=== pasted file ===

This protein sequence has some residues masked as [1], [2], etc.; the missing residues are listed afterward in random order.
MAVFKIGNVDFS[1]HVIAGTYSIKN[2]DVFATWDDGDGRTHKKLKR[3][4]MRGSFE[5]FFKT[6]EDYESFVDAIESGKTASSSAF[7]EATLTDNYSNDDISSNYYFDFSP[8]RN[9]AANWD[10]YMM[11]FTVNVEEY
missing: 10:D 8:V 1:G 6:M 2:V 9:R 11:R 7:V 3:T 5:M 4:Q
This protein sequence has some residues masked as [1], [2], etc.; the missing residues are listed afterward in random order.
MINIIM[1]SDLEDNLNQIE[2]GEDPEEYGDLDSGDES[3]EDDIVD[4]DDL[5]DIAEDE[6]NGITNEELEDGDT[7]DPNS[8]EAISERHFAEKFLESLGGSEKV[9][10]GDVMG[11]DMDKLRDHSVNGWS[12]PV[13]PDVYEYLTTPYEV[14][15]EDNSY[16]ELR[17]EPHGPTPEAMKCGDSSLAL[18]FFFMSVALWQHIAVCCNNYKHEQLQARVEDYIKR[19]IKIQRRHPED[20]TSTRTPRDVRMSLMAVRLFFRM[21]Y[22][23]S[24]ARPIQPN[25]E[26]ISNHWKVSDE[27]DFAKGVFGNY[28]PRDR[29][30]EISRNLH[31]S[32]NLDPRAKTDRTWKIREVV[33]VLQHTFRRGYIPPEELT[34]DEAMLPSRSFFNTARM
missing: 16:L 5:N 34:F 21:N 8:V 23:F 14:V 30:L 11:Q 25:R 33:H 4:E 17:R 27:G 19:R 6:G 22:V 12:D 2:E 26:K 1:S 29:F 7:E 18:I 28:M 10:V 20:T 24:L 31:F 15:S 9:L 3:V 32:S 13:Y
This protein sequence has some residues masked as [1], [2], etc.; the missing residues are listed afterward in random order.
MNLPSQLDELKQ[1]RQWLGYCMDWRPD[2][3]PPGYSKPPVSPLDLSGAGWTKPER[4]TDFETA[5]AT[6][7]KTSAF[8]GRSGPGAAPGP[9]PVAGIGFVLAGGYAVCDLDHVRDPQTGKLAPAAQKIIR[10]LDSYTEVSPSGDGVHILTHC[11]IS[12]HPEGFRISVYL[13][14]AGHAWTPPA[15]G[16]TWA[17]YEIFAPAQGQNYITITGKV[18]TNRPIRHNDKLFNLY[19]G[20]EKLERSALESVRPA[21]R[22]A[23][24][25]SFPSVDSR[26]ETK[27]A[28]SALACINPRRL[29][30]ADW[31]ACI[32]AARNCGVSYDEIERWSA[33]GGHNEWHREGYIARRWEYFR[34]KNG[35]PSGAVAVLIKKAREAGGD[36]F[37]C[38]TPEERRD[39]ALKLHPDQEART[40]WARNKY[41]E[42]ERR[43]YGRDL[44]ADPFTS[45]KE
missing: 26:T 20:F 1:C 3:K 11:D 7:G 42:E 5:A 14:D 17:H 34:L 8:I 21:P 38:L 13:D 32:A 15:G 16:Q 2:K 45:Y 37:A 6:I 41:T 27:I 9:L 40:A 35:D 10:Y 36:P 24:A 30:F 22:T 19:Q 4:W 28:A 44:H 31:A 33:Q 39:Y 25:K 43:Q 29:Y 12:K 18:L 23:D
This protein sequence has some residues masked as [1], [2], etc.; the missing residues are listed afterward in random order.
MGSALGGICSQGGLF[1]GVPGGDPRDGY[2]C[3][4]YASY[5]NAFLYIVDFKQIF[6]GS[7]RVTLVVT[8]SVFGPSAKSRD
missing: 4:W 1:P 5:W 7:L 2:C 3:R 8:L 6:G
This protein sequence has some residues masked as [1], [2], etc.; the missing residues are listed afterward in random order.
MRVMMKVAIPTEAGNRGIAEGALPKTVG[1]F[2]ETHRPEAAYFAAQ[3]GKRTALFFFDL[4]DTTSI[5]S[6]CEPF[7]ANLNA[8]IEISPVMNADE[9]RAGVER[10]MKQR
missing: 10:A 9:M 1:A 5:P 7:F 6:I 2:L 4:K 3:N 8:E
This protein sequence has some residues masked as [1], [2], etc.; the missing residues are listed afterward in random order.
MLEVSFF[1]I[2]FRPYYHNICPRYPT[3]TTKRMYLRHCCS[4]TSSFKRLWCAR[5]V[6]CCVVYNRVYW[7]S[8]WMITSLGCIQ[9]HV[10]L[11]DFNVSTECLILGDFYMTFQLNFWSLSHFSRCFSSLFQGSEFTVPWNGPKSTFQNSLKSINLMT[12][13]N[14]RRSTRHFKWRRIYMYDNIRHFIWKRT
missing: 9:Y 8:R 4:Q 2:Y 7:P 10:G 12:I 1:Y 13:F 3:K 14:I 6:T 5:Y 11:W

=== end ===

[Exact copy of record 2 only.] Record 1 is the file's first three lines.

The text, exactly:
This protein sequence has some residues masked as [1], [2], etc.; the missing residues are listed afterward in random order.
MINIIM[1]SDLEDNLNQIE[2]GEDPEEYGDLDSGDES[3]EDDIVD[4]DDL[5]DIAEDE[6]NGITNEELEDGDT[7]DPNS[8]EAISERHFAEKFLESLGGSEKV[9][10]GDVMG[11]DMDKLRDHSVNGWS[12]PV[13]PDVYEYLTTPYEV[14][15]EDNSY[16]ELR[17]EPHGPTPEAMKCGDSSLAL[18]FFFMSVALWQHIAVCCNNYKHEQLQARVEDYIKR[19]IKIQRRHPED[20]TSTRTPRDVRMSLMAVRLFFRM[21]Y[22][23]S[24]ARPIQPN[25]E[26]ISNHWKVSDE[27]DFAKGVFGNY[28]PRDR[29][30]EISRNLH[31]S[32]NLDPRAKTDRTWKIREVV[33]VLQHTFRRGYIPPEELT[34]DEAMLPSRSFFNTARM
missing: 16:L 5:N 34:F 21:N 8:V 23:F 14:V 30:L 11:Q 25:R 33:H 4:E 17:R 27:G 19:R 6:G 22:V 12:D 2:E 26:K 1:S 29:F 7:E 18:I 28:M 10:V 20:T 24:L 31:F 15:S 9:L 3:V 32:S 13:Y